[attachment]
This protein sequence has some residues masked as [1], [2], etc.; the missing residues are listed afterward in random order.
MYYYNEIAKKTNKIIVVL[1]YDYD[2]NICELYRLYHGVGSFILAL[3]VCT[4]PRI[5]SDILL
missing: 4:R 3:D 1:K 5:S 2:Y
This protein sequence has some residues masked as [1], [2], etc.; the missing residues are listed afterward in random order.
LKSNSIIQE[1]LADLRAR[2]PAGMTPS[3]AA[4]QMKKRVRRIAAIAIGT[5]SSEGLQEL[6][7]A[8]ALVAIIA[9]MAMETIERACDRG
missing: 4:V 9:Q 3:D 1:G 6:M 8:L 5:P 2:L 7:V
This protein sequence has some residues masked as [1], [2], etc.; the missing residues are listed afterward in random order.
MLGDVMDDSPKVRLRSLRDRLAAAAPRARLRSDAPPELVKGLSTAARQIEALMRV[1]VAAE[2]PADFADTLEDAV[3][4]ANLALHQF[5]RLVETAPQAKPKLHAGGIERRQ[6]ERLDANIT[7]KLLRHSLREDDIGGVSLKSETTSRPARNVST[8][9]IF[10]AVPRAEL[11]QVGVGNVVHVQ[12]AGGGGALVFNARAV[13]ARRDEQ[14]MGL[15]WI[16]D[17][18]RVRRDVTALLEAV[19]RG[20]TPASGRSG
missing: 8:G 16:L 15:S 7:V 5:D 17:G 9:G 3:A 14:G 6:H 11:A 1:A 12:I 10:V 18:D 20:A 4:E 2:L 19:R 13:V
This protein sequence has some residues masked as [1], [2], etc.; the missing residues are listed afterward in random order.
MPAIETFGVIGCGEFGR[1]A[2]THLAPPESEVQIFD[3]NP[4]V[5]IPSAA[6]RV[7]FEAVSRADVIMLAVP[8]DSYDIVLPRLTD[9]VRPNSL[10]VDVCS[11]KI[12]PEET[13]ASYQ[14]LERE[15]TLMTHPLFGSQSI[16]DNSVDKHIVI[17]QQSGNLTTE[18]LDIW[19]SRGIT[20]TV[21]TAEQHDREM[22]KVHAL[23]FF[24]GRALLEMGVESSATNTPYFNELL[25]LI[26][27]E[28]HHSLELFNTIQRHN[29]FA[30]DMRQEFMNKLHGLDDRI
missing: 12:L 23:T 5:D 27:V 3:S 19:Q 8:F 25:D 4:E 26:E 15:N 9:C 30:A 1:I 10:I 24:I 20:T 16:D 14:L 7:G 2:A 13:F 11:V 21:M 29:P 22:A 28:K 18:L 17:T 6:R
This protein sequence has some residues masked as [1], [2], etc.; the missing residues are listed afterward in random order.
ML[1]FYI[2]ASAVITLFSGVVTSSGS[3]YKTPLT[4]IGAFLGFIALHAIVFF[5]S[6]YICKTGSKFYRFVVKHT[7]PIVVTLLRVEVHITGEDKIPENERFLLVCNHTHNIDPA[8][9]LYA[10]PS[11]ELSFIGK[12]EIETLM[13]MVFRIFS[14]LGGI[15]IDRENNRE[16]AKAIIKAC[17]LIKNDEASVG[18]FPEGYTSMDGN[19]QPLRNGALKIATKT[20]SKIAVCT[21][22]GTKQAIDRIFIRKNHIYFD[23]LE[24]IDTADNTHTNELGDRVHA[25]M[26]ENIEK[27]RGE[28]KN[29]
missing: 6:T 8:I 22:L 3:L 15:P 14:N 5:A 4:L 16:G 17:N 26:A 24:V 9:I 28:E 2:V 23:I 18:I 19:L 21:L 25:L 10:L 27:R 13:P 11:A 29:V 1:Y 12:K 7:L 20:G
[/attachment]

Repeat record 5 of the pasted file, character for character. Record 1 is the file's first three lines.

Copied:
This protein sequence has some residues masked as [1], [2], etc.; the missing residues are listed afterward in random order.
ML[1]FYI[2]ASAVITLFSGVVTSSGS[3]YKTPLT[4]IGAFLGFIALHAIVFF[5]S[6]YICKTGSKFYRFVVKHT[7]PIVVTLLRVEVHITGEDKIPENERFLLVCNHTHNIDPA[8][9]LYA[10]PS[11]ELSFIGK[12]EIETLM[13]MVFRIFS[14]LGGI[15]IDRENNRE[16]AKAIIKAC[17]LIKNDEASVG[18]FPEGYTSMDGN[19]QPLRNGALKIATKT[20]SKIAVCT[21][22]GTKQAIDRIFIRKNHIYFD[23]LE[24]IDTADNTHTNELGDRVHA[25]M[26]ENIEK[27]RGE[28]KN[29]
missing: 6:T 8:I 22:L 3:L 15:P 14:N 5:A 4:L 16:G 17:N 26:A 24:V 9:I 28:E 2:V 23:I 18:I 19:L 21:L 25:L 10:L 27:R 13:P 11:A 29:V 1:Y 12:K 7:L 20:G